Definition for START

START, v.i. [D. storten, to pour, to spill, to fall, to rush, to tumble; Sw. störta, to roll upon the head, to pitch headlong; qu. G. stürzen. In Sax. steort is a tail, that is, a shoot or projection; hence the promontory so called in Devonshire. The word seems to be a derivative from the root of star, steer. The primary sense is to shoot, to dart suddenly, or to spring.]

  1. To move suddenly, as if by a twitch; as, to start in sleep or by a sudden spasm.
  2. To move suddenly, as by an involuntary shrinking from sudden fear or alarm. I start as from some dreadful dream. – Dryden.
  3. To move with sudden quickness, as with a spring or leap. A spirit fit to start into an empire, / And look the world to law. – Dryden.
  4. To shrink; to wince. But if he start, / It is the flesh of a corrupted heart. – Shak.
  5. To move suddenly aside; to deviate; generally with from, out of, or aside. Th' old drudging sun from his long beaten way / Shall at thy voice start and misguide the day. – Cowley. Keep your soul to the work when ready to start aside. – Watts.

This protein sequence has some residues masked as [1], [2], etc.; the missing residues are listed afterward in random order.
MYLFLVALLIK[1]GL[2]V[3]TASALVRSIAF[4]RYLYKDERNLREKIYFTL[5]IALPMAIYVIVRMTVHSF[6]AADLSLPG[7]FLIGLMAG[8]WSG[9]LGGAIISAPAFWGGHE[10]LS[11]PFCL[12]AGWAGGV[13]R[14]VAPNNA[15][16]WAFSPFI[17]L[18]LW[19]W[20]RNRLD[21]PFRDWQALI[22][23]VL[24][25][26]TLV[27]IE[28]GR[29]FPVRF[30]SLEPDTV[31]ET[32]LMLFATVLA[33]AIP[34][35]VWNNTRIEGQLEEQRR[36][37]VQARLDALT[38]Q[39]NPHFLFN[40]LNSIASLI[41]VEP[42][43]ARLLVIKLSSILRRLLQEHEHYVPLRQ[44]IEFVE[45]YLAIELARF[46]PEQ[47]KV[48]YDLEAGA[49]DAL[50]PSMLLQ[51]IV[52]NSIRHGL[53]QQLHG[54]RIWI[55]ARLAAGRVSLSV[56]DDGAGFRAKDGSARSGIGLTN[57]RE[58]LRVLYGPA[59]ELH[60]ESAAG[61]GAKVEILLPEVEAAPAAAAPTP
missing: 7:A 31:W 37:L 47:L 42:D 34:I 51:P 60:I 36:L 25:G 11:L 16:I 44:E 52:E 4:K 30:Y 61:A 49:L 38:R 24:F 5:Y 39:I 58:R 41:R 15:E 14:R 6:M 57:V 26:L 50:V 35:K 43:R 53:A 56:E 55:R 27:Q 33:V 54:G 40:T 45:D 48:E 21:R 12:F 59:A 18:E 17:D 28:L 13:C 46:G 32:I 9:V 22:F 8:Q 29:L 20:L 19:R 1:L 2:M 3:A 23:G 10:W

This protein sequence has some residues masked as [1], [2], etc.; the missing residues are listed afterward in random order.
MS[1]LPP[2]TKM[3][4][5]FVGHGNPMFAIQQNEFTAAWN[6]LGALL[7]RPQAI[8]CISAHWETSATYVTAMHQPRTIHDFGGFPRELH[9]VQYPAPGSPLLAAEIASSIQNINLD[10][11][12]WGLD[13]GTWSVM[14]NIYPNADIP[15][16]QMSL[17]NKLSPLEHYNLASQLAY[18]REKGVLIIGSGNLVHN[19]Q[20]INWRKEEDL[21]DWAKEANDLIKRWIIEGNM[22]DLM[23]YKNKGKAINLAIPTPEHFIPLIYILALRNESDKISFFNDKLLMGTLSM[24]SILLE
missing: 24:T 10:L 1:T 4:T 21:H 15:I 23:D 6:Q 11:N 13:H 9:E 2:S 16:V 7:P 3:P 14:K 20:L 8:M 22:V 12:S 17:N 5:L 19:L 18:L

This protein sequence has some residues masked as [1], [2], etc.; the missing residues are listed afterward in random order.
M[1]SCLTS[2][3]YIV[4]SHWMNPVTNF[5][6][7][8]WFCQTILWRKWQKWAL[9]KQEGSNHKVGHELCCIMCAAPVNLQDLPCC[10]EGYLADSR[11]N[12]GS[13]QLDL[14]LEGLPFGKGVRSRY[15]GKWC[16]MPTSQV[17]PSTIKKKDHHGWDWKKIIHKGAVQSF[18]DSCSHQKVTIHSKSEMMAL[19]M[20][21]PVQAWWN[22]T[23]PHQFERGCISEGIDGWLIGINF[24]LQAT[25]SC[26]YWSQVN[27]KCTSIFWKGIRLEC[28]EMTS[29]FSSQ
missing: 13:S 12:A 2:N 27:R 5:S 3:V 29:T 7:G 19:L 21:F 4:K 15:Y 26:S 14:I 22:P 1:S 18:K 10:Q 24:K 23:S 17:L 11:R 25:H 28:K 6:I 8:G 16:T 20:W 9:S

6. To set out; to commence a race, as from a barrier or goal. The horses started at the word, go. At once they start, advancing in a line. – Dryden.
  7. To set out; to commence a journey or enterprise. The public coaches start at six o'clock. When two start into the world together. – Collier. To start up, to rise suddenly, as from a seat or couch; or to come suddenly into notice or importance.

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